"Using hiring assessments in this uniquely tight labor market helps you quickly spot those ‘diamond in the rough’ non-traditional candidates with high potential. Also, it shows your current team that quality is still a priority in hiring, which will help keep employee engagement and team morale high."—Jessica Haig, Senior Manager of Consulting, Wonderlic
#7 - Show don’t tell, that you’re focusing on DE&I
Per The Washington Post, 76 percent of employees want to work in a diverse workplace. Millennials and Gen Z are especially focused on making sure the workplaces they’re about to join are committed to DE&I.
So what can you do to make your hiring process more equitable—and your company more attractive, to boot?
First, start with blind hiring. Remove information fields like name, gender, address, and more to strictly review data pertinent to the role at hand. Why? According to a landmark study by Bertrand and Mullainathan, resumes with Black-sounding names experience a 50% callback gap compared to White-sounding names.
Also, use structured interviews during which hiring teams ask candidates the same questions in the same order, and give objective feedback in real time. Even better: in these interviews, ask situational questions (“how would you approach this challenge if it arose?”) as opposed to behavioral questions (“how did you handle this challenge in a previous role?”).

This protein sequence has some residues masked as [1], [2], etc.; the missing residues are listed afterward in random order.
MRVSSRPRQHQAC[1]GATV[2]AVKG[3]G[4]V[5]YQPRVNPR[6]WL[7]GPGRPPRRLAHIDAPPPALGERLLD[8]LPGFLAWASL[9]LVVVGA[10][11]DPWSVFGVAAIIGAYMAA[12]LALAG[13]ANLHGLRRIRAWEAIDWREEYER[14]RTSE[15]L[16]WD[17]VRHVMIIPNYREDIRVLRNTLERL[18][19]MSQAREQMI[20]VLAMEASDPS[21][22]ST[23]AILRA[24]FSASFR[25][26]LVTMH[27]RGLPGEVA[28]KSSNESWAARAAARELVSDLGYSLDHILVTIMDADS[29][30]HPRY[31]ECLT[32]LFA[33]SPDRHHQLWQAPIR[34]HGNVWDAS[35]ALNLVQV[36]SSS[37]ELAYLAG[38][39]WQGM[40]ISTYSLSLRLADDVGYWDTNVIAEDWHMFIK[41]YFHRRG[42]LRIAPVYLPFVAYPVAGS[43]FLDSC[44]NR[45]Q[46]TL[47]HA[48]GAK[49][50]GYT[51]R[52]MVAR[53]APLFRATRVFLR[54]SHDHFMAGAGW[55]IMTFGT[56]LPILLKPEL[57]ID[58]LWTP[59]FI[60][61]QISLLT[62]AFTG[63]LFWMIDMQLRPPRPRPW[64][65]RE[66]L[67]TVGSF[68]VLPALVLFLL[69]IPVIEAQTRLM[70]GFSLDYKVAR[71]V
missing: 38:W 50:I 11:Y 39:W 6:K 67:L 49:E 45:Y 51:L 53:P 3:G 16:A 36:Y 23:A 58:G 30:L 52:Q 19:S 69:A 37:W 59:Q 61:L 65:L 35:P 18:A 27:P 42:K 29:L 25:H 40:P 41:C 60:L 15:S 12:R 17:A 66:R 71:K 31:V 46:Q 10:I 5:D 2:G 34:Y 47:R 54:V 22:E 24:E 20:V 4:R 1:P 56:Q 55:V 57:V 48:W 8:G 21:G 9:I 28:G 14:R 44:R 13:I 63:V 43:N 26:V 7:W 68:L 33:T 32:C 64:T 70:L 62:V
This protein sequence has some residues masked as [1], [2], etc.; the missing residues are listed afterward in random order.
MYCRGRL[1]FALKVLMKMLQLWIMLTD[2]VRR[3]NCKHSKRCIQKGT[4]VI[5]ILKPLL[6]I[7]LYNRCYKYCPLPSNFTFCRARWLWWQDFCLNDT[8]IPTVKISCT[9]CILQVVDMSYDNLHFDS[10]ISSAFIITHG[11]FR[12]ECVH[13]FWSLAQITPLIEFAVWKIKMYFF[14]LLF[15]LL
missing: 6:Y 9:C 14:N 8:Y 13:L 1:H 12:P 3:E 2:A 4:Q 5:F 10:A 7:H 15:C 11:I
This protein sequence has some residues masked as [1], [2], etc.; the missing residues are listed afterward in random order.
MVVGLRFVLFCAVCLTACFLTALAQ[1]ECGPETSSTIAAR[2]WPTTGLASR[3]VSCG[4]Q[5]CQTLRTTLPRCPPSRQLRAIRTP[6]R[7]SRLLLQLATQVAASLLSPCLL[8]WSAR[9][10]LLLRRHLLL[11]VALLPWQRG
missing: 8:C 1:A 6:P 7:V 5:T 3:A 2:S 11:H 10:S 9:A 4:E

Why? Focusing on related past experience tends to favor those who had access to opportunities that others didn’t. Also, when you ask people to describe a time in which they faced a certain situation and they haven’t actually faced that situation or can’t remember a good example, you often end up with responses that feel jimmy-rigged and ultimately unhelpful.
By posing a "what if?” question tailored for the role itself, instead, you’re assured of getting more precise and useful feedback.
#8 – Consider freelancers and contract workers
If you’re struggling to fill open full-time roles, you're likely feeling pressure (either self-imposed of from leadership) to hire quickly. One way to solve the problem is to change the parameters of the job to include freelance or contract workers who now make up 12 percent of the U.S. workforce.
While it’s common to hire contract workers for short-term projects, it can also be beneficial to your organization to partner for the long-term, too. And if you do decide to bring on these workers full-time, you won’t need to spend as much time training them, since they'll already be acquainted with the work and your company culture.
#9 - Try to take the long view
With so many open roles to fill and a ton of employees quitting their jobs, it can be easy to get caught up in the urgency of immediate hiring needs. But when you move too quickly, you risk hiring people who aren’t a good long-term fit. Couple this with remote work, which has given candidates more options and made switching roles a less complicated process, and you’re running the risk of high turnover.
Estimates of the cost of turnover range between tens of thousands of dollars to double a worker’s salary. So while the need to backfill open roles can feel dire right now, try to view it for the long-term, not the short-term. How will your recruiting team feel about hiring decisions today, in three months, six months, or a year?
Despite the fears you might have about meeting your staffing needs, rushing to fill vacancies is a losing game. Pause long enough to adjust for the moment and vet candidates just as carefully now as you normally would, and you’ll be set up for both short-term and long-term success.